2002-04 | London, UK
Salvation Army Chapel
The Salvation Army Chapel could be seen as a beacon but paradoxically it must also function as a calm space for reflection within the administration of this busy international organisation.
The headquarters of the Salvation Army is on one of the most significant public routes in London, between Tate Modern and St Paul’s Cathedral and close to the Millennium Footbridge over the Thames.
The architects opened up the entrance area of the building with two floors of clear glazing on the façade and a void over the basement café and exhibition area, creating a bridge entry into the building. The chapel is suspended within the high atrium over the entrance bridge and projects out into the street to maximise the amount of daylight that permeates the building.
The chapel represents the spiritual calling at the heart of the mission of The Salvation Army and is physically in the centre of the main façade of the new headquarters building, just above the main entrance. Despite its small size, it is significant for the identity of the building and for The Salvation Army itself.
The glowing light of the projecting chapel provides a focus on the external façade and within the life of the building. Two glass surfaces, one coloured inside, another of translucent panels, provide a cavity which is lit from within and which also serves to insulate the chapel from the sounds of the entrance area and café.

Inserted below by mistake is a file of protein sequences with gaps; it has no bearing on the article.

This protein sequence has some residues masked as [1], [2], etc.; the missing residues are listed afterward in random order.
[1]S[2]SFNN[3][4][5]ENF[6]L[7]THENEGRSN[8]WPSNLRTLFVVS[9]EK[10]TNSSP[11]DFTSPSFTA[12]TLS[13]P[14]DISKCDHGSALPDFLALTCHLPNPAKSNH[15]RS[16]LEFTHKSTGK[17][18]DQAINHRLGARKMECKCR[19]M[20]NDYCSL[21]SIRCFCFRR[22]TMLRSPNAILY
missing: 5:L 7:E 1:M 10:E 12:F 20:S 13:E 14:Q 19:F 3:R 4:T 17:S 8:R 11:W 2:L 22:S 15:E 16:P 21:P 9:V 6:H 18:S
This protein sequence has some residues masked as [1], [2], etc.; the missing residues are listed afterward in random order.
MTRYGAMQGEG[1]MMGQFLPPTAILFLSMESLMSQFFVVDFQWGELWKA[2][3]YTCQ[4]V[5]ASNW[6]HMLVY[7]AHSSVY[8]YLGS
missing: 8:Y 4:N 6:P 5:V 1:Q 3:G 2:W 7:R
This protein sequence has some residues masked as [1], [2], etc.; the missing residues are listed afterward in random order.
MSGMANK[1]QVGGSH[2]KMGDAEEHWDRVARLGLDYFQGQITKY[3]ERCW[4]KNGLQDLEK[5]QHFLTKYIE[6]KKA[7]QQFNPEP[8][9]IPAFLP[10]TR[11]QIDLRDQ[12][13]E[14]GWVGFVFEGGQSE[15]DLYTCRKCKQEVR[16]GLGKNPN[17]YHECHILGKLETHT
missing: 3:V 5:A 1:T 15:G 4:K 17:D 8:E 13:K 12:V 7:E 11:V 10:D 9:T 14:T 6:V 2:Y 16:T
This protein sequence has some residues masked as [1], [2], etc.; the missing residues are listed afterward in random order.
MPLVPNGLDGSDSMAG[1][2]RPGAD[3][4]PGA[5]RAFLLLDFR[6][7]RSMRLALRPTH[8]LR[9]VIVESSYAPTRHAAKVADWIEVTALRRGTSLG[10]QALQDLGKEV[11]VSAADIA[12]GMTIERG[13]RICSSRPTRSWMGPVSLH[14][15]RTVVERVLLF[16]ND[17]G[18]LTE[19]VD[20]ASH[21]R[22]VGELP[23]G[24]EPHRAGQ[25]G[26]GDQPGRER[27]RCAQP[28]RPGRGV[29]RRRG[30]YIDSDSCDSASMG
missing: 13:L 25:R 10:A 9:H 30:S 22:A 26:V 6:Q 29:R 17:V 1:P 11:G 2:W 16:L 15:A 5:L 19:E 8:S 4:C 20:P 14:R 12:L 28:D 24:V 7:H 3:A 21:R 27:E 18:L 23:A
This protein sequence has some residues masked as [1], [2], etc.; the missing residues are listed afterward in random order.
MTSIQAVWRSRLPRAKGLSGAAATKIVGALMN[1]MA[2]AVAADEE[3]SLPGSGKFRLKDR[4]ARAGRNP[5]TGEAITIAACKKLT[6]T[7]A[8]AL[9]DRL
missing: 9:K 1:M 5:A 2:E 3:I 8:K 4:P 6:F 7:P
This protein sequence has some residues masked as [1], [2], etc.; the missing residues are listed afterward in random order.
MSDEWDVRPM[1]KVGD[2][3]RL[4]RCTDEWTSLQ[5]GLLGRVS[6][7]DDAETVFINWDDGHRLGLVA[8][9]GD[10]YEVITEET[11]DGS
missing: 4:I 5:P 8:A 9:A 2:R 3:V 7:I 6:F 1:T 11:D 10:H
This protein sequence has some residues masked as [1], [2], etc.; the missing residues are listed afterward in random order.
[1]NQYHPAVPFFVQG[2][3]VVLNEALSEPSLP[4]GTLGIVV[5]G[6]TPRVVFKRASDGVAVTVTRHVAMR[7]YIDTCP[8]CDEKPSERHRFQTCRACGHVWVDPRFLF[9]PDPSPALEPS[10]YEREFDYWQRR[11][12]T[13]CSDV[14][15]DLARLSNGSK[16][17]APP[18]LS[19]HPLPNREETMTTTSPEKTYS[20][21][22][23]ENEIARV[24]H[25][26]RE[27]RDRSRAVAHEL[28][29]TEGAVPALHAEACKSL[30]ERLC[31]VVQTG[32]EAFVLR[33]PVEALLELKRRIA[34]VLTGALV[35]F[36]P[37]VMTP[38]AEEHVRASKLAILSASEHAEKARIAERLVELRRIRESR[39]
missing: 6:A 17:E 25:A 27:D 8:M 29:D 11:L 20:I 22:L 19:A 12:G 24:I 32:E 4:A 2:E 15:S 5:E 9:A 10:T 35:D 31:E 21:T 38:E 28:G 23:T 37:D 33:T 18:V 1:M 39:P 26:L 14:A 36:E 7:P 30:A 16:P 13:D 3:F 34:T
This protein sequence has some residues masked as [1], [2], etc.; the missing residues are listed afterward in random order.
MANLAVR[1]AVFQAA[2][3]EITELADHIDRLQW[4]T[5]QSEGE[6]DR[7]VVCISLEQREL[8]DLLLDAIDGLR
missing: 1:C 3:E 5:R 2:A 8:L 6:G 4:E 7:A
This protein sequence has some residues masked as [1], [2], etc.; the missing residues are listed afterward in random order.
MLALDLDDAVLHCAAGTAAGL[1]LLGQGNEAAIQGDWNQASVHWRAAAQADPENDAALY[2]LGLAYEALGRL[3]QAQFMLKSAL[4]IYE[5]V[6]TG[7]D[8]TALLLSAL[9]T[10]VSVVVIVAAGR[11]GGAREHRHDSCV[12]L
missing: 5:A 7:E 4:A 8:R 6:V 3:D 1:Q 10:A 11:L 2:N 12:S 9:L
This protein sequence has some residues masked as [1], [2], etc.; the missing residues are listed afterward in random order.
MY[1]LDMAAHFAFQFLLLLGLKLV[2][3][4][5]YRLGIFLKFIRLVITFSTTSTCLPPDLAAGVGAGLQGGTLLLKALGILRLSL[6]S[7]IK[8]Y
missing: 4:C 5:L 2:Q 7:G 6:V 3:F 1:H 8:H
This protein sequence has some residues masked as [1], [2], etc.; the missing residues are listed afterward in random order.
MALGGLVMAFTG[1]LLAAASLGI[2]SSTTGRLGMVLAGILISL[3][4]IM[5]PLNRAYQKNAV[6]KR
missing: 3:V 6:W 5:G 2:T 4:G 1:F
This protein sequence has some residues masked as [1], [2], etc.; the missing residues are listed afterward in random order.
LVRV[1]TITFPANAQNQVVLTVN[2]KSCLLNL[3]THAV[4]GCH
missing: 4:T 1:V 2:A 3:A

Within the chapel the space is inward and reflective but also looks upward, to the sky, to provide a calm and contemplative space at the heart of the building. At the end of the chapel are a series of partially reflective and translucent glass blades that reflect a view of the sky to the viewer while simultaneously obscuring the direct view of the wall outside and the streetscape. This creates an ethereal landscape of the sky inside.
This unexpected view of the moving sky within the chapel captures a transcendent image of a section of the sky by varying
the angle of the glass blades. The constantly shifting light of the sky in London is brought into the space creating a contemplative space, slowing down what normally passes unnoticed. Visitors are reminded of the fleeting nature of our experience of the world but also its timeless qualities: clouds move and light alters not only over the course of days but also through the seasons.
Salvation Army HQ,
Queen Victoria Street,
Carpenter | Lowings
Hines UK & The Salvation Army, London, UK
Sheppard Robson Architects
ARUP – London, UK
2002 - 2004
ACE / RIBA Award for
Religious Architecture 2005